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Thread: New steel book

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    Senior Member blabbermouth bluesman7's Avatar
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    Default New steel book

    Dr. Larrin Thomas just came out with a new book entitled 'Knife Engineering: Steel, Heat Treating, and Geometry'

    Looks great! I've been reading his blog 'knife steel nerds' for a while and had hoped that he would put the info into an organized book.
    I ordered it the day I saw that it was available. I should get it Aug 1.
    Last edited by bluesman7; 07-23-2020 at 08:29 PM.
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    Senior Member blabbermouth bluesman7's Avatar
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    Got my copy! I'm excited to get started reading this book. Leafing through it I see many things that I'm very interested in, but I really want to read this from page one, the first time. I like the fact that the first chapter is on steel and knife properties, the mechanical properties in other words. The whole book looks to be very well organized. More later.
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    Well, where is the nerdy book report. How many stars you giving it in your review?
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    I'm only up to page 94 out of a total of 440. So far my only complaint is that the book is so knife centric, but I guess that that is expected with a title of 'Knife Engineering'.
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    Senior Member blabbermouth bluesman7's Avatar
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    Here is an interesting tid bit that I ran across last night regarding polishing steels containing hard carbides;

    "With the finer grits the volume of material is reduced, and at some point, the grind depth is similar in size or even smaller than the carbides. At this crossover point, if the abrasive is softer than the carbides it is unable to abrade the carbides and can only wear the surrounding steel until the carbides fall out. Therefore, polishing of vanadium-containing steels is challenging with standard aluminum oxide and silicon carbide abrasives."
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    Wow! I really got a lot out of the chapter on normalizing and grain refinement.

    I see a discussion on sub critical annealing coming up in the next chapter too.
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    Quote Originally Posted by bluesman7 View Post
    Here is an interesting tid bit that I ran across last night regarding polishing steels containing hard carbides;

    "With the finer grits the volume of material is reduced, and at some point, the grind depth is similar in size or even smaller than the carbides. At this crossover point, if the abrasive is softer than the carbides it is unable to abrade the carbides and can only wear the surrounding steel until the carbides fall out. Therefore, polishing of vanadium-containing steels is challenging with standard aluminum oxide and silicon carbide abrasives."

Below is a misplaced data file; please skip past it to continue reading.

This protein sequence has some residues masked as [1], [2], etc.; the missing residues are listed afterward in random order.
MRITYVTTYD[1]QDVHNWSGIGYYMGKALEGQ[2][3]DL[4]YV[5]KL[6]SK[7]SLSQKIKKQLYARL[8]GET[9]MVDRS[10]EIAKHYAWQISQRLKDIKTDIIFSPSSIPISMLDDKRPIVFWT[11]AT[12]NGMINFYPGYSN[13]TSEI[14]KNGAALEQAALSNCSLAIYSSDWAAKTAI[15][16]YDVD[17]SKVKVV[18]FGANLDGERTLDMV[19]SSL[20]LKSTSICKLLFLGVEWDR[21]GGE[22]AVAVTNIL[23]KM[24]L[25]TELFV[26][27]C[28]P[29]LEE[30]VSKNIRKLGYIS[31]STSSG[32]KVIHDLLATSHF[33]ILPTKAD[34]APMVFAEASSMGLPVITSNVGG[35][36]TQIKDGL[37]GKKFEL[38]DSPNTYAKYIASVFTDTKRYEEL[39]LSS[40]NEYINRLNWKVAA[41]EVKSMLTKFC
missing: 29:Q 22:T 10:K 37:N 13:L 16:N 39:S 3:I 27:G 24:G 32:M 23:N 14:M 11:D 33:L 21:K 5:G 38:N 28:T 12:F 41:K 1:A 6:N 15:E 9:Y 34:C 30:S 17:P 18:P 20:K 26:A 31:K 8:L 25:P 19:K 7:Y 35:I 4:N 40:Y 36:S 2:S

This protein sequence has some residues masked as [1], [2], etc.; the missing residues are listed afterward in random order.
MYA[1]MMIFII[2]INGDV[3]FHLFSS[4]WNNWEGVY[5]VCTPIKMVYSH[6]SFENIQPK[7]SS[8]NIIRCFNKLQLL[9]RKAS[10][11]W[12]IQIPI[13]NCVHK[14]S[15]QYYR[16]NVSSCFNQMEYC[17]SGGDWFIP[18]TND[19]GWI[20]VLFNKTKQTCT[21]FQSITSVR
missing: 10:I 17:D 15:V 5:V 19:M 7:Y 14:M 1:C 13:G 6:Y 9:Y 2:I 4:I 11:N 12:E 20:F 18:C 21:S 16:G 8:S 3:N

I can attest to that. It gets downright difficult.
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    Senior Member blabbermouth bluesman7's Avatar
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    Quote Originally Posted by bluesman7 View Post
    Here is an interesting tid bit that I ran across last night regarding polishing steels containing hard carbides;

    "With the finer grits the volume of material is reduced, and at some point, the grind depth is similar in size or even smaller than the carbides. At this crossover point, if the abrasive is softer than the carbides it is unable to abrade the carbides and can only wear the surrounding steel until the carbides fall out. Therefore, polishing of vanadium-containing steels is challenging with standard aluminum oxide and silicon carbide abrasives."
    Quote Originally Posted by DVW View Post
    I can attest to that. It gets downright difficult.
    In the next paragraph he talks about developing an orange peel surface from using a fine grit with too much pressure on a hard carbide steel. He claims that continuing with the fine grit will only make the orange peel worse and the only way to get rid of it was to go back to a coarser grit.

    The whole heat treating section is very good IMO. He goes into a lot of detail into how spheroidization of the cementite occurs and shows how grain reduction cycling will eventually result in spheroidized carbides.

    Note that spheroidized cementite, having less surface area, requires a longer soak time to get into solution in the austenite.
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    DVW
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    That sounds like very in depth book. Does he include heat treating data for the various alloys as well?

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    Quote Originally Posted by DVW View Post
    That sounds like very in depth book. Does he include heat treating data for the various alloys as well?
    Yes he does.
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